Yu Shi, M.D., M.P.H., Mayo Clinic (Rochester, Minnesota)
Longitudinal Assessment of Affect, Behavior and Cognition in Children Undergoing General Anesthesia
Surgery in infants and children is thought to have both short- and long-term effects on cognition and behavior. In this study, 100 children between the ages of 2 ½ and 6 years will be assessed with standard behavioral and cognitive methods as well as new constructs, laying the foundation for a larger, definitive clinical trial and specifically testing the idea that family functioning moderates postoperative behavioral change in children.

One Research in Education Grant, which provides anesthesiology residents and fellows with the opportunity to obtain significant training in research techniques and scientific methods was approved for a two-year duration for $100,000.

Thomas J. Ebert M.D., Ph.D., Medical College of Wisconsin (Milwaukee)
Beyond Milestones; using Holistic Ratings to Evaluate Trainee Performance
Milestone assessments are resource intensive and risk becoming checkboxes aligned with level of training rather than proof of competencies mastery. This study will build on earlier work using “gut” instinct as a global assessment tool to track development of resident competency by generating case-based, specialty-specific scenarios termed Interpreted Professional Activities (IPAs) and global assessment questions that touch on professionalism, communication, and other soft competencies. This work may lead to a more informative way to assess competencies and provide residents more useful information on skill development.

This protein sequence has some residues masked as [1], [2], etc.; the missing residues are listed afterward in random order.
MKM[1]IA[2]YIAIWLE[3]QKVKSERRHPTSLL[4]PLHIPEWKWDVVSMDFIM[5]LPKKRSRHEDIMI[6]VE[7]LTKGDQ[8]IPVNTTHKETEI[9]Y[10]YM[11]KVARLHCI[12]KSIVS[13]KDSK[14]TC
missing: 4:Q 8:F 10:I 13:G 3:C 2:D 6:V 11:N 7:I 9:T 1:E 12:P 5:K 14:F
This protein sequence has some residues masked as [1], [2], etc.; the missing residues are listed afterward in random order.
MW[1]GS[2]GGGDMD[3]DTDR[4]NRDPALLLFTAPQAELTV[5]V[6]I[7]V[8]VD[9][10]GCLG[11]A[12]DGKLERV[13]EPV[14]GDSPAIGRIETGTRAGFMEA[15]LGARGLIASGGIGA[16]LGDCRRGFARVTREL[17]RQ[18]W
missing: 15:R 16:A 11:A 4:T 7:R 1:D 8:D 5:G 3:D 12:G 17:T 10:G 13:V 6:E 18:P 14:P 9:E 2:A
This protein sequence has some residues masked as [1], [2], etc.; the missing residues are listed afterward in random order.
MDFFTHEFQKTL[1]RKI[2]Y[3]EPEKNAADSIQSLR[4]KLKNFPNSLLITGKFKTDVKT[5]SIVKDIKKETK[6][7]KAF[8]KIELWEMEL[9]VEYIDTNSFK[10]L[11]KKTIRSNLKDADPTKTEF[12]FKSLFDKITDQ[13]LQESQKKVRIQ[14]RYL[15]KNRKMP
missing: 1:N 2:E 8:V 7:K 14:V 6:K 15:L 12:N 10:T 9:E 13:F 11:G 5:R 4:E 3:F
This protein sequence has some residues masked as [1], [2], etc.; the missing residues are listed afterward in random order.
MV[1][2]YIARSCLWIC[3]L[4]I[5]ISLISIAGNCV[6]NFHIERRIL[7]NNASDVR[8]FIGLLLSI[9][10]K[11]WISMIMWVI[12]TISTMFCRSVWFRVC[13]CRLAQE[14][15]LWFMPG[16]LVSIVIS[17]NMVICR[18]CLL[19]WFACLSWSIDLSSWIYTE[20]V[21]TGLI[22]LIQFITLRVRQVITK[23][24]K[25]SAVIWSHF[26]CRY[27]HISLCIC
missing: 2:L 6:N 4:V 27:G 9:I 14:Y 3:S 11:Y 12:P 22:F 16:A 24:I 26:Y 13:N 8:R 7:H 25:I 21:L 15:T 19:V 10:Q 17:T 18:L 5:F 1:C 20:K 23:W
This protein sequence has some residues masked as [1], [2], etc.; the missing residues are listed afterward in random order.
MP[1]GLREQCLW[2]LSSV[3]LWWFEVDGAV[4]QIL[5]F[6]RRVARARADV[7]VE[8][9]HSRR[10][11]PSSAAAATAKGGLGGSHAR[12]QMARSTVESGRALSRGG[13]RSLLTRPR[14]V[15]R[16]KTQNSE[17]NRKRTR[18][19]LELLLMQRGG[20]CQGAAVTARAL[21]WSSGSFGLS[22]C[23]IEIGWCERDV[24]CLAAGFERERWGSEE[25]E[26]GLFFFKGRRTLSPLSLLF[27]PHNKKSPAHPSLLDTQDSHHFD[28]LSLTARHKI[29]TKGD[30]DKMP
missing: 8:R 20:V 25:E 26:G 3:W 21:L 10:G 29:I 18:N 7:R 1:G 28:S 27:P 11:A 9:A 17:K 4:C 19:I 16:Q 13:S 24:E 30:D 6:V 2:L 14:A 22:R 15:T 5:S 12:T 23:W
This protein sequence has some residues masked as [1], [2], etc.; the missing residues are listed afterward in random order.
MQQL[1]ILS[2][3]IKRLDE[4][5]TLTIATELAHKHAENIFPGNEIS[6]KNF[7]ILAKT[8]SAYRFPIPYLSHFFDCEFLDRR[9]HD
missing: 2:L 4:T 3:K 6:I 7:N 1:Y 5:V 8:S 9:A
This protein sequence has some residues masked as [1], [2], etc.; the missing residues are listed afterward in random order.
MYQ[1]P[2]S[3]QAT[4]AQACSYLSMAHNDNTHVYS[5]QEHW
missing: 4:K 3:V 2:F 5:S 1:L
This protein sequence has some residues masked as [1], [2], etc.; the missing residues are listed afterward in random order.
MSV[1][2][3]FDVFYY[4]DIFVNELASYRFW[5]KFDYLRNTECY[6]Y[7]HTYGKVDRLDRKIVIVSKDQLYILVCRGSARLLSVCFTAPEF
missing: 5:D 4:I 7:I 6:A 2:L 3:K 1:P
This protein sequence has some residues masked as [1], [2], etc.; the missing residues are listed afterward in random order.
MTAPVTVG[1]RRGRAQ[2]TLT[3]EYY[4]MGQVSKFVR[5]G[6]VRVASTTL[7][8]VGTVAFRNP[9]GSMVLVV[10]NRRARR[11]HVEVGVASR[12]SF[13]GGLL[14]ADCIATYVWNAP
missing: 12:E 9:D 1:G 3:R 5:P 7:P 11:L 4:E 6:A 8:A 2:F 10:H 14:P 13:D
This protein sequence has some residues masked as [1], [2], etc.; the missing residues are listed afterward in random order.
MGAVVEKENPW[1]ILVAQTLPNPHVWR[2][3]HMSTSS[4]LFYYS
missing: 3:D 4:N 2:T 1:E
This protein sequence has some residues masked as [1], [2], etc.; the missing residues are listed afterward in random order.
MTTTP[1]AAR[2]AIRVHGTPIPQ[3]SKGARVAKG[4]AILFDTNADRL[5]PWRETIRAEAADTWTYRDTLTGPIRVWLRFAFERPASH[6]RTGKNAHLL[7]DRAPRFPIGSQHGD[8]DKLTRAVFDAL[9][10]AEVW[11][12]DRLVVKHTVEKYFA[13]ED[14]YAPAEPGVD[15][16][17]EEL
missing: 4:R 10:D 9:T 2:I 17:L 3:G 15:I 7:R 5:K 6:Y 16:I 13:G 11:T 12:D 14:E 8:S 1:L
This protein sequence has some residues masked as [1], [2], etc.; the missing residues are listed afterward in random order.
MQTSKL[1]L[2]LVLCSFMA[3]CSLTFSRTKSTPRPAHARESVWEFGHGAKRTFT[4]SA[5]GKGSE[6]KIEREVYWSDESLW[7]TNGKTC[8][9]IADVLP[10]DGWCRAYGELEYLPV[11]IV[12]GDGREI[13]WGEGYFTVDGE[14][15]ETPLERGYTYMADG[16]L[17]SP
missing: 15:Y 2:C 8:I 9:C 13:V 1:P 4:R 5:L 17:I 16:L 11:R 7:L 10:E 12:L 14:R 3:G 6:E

One Research Fellowship Grant, which provide anesthesiology residents and fellows with the opportunity to obtain significant training in research techniques and scientific methods was approved for a one-year duration for $75,000.

Katharine N. Gurba, M.D., Ph.D., Washington University (St. Louis)
Preclinical Evaluation of Analgesia Mediated by a Novel Muscarinic M4 Positive Allosteric Modulator
The opioid epidemic has created an urgent need for effective, nonopioid analgesics, and previous work suggests analgesic efficacy from the M4 subtype of the muscarinic receptor. Although highly selective, direct agonists of this receptor do not exist, the current study will examine the effects in mice of a highly selective M4 positive allosteric modulator on pain behaviors under normal, inflammatory, and neuropathic conditions. This may result in future clinical development of a non-opioid analgesic.


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Contact:
Rupa Brosseau
Director of FAER
1061 American Lane
Schaumburg, IL  60173
Phone: (630) 912-2554